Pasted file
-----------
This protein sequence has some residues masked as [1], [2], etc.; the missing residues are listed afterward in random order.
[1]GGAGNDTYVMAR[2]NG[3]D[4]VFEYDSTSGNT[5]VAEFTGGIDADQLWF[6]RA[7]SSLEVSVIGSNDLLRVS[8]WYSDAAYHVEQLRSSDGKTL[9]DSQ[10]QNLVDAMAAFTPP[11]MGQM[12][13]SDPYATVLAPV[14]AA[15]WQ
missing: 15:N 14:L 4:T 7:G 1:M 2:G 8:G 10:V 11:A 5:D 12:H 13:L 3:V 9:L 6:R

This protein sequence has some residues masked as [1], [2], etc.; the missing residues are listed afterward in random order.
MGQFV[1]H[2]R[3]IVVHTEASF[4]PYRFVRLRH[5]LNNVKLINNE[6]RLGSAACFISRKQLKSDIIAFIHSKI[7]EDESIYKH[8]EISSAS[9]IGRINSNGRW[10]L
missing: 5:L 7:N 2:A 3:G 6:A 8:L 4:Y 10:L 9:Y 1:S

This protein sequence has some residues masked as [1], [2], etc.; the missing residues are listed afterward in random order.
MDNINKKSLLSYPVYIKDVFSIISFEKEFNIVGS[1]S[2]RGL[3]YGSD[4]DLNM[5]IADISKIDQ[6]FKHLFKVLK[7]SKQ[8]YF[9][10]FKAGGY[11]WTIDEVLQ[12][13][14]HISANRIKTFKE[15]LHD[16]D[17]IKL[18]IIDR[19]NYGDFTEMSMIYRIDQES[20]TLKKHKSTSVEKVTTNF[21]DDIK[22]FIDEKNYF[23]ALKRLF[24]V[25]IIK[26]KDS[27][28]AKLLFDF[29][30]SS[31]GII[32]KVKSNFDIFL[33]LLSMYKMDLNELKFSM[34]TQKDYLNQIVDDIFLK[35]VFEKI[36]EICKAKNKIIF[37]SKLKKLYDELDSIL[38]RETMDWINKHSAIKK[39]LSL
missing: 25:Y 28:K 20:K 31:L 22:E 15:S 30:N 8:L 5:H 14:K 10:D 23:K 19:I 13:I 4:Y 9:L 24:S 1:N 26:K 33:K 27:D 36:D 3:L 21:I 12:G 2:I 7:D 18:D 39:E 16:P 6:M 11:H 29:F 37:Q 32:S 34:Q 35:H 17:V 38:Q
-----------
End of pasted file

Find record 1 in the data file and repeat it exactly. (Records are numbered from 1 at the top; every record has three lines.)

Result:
This protein sequence has some residues masked as [1], [2], etc.; the missing residues are listed afterward in random order.
[1]GGAGNDTYVMAR[2]NG[3]D[4]VFEYDSTSGNT[5]VAEFTGGIDADQLWF[6]RA[7]SSLEVSVIGSNDLLRVS[8]WYSDAAYHVEQLRSSDGKTL[9]DSQ[10]QNLVDAMAAFTPP[11]MGQM[12][13]SDPYATVLAPV[14]AA[15]WQ
missing: 15:N 14:L 4:T 7:G 1:M 2:G 8:G 10:V 11:A 5:D 12:H 13:L 3:V 9:L 6:R